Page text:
Concepts: Blood, Hypertension, Blood pressure, PH, Trigraph, Hypotension, Penetrating trauma, Blunt trauma


Early administration of tranexamic acid (TXA) has been associated with a reduction in mortality and blood product requirements in severely injured adults. It has also shown significantly reduced blood loss and transfusion requirements in major elective pediatric surgery, but no published data have examined the use of TXA in pediatric trauma.

Concepts: Carbon dioxide, Hospital, Hydrogen, Surgery, Physician, Physical trauma, Tranexamic acid, Blood transfusion


Small 14F pigtail catheters (PCs) have been shown to drain air quite well in patients with traumatic pneumothorax (PTX). But their effectiveness in draining blood in patients with traumatic hemothorax (HTX) or hemopneumothorax (HPTX) is unknown. We hypothesized that 14F PCs can drain blood as well as large-bore 32F to 40F chest tubes. We herein report our early case series experience with PCs in the management of traumatic HTX and HPTX.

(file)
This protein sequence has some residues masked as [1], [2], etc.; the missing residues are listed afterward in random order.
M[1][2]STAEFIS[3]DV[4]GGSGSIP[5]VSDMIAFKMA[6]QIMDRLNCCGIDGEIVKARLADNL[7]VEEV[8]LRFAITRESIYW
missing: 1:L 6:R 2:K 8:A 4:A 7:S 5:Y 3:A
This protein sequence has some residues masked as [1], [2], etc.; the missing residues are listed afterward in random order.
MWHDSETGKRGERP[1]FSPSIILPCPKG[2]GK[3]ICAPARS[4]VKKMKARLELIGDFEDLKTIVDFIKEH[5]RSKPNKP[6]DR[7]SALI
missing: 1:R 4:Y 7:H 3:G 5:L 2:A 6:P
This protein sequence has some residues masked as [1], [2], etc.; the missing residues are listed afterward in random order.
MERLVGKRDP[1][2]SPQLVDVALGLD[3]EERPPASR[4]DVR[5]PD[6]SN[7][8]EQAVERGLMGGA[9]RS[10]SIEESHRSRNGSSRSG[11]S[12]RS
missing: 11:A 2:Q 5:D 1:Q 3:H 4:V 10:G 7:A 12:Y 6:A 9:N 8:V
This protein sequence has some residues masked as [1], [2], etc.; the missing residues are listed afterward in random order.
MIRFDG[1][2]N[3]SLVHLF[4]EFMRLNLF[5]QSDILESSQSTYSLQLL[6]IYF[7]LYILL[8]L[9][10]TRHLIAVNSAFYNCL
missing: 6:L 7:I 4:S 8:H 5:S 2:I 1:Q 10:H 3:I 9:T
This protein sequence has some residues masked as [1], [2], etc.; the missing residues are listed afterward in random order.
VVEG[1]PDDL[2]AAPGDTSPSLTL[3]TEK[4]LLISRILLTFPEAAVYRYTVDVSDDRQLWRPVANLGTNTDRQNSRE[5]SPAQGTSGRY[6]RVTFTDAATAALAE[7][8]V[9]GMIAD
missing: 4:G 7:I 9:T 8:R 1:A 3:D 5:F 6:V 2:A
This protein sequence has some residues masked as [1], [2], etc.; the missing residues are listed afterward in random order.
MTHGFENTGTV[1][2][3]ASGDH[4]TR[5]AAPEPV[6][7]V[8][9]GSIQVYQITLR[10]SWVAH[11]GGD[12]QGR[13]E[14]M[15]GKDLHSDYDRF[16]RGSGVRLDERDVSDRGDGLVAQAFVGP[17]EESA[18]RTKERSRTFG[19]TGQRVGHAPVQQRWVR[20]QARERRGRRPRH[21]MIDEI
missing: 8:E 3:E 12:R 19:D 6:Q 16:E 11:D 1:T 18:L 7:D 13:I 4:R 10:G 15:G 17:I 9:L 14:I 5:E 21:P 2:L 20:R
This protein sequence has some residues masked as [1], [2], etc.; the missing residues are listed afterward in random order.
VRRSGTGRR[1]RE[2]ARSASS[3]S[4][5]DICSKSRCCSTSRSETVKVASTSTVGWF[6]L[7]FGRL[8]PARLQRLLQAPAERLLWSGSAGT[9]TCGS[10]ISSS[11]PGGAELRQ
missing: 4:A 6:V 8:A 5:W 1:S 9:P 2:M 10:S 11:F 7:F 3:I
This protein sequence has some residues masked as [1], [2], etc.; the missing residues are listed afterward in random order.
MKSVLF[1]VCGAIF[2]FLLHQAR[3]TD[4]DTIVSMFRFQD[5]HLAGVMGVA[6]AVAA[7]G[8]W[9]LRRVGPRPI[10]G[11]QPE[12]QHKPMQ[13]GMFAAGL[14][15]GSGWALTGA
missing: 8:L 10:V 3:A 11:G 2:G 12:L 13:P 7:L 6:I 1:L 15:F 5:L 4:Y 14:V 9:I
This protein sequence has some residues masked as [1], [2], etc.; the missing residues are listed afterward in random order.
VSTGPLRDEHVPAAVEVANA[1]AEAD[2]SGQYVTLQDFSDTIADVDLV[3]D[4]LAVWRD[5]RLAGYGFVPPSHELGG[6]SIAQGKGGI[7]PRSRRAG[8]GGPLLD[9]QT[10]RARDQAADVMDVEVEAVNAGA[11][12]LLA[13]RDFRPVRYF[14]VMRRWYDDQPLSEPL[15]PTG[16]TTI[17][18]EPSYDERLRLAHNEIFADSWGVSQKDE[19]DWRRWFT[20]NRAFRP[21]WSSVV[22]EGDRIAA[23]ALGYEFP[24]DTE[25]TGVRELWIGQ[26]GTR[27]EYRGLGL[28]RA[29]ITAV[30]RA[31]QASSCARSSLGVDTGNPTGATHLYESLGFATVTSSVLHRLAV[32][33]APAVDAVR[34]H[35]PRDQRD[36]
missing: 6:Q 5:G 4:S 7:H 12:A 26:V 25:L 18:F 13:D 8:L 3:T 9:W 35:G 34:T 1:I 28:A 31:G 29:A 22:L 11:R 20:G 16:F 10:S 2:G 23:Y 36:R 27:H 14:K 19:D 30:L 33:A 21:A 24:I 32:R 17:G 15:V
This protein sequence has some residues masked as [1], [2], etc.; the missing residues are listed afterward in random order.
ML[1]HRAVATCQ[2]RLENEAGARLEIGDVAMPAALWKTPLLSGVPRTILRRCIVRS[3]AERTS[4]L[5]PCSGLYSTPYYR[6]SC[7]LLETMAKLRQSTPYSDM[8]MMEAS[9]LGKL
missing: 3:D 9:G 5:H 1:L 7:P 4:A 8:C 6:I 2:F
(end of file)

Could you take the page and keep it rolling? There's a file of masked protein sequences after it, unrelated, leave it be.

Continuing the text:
Concepts: Hospital, Pulmonary contusion, Pneumothorax, Physical trauma, Chest tube, Hemothorax, Chest trauma, Hemopneumothorax


Intracavitary noncompressible hemorrhage remains a significant cause of preventable death on the battlefield. Two dynamically mixed and percutaneously injected liquids were engineered to create an in situ self-expanding polymer foam to facilitate hemostasis in massive bleeding. We hypothesized that intraperitoneal injection of the polymer could achieve conformal contact with sites of injury and improve survival in swine with lethal hepatoportal injury.

Concepts: Blood, Hemostasis, Bleeding, Silicone, Exsanguination


For nearly a decade, our center performed thromboelastograms (TEGs) to analyze coagulation profiles, allowing rapid data-driven blood component therapy. After consensus recommendations for massive transfusion protocols (MTPs), we implemented an MTP in October 2009 with 1:1:1 ratio of blood (red blood cells [RBC]), plasma (fresh-frozen plasma [FFP]), and platelets. We hypothesized that TEG-directed resuscitation is equivalent to MTP resuscitation.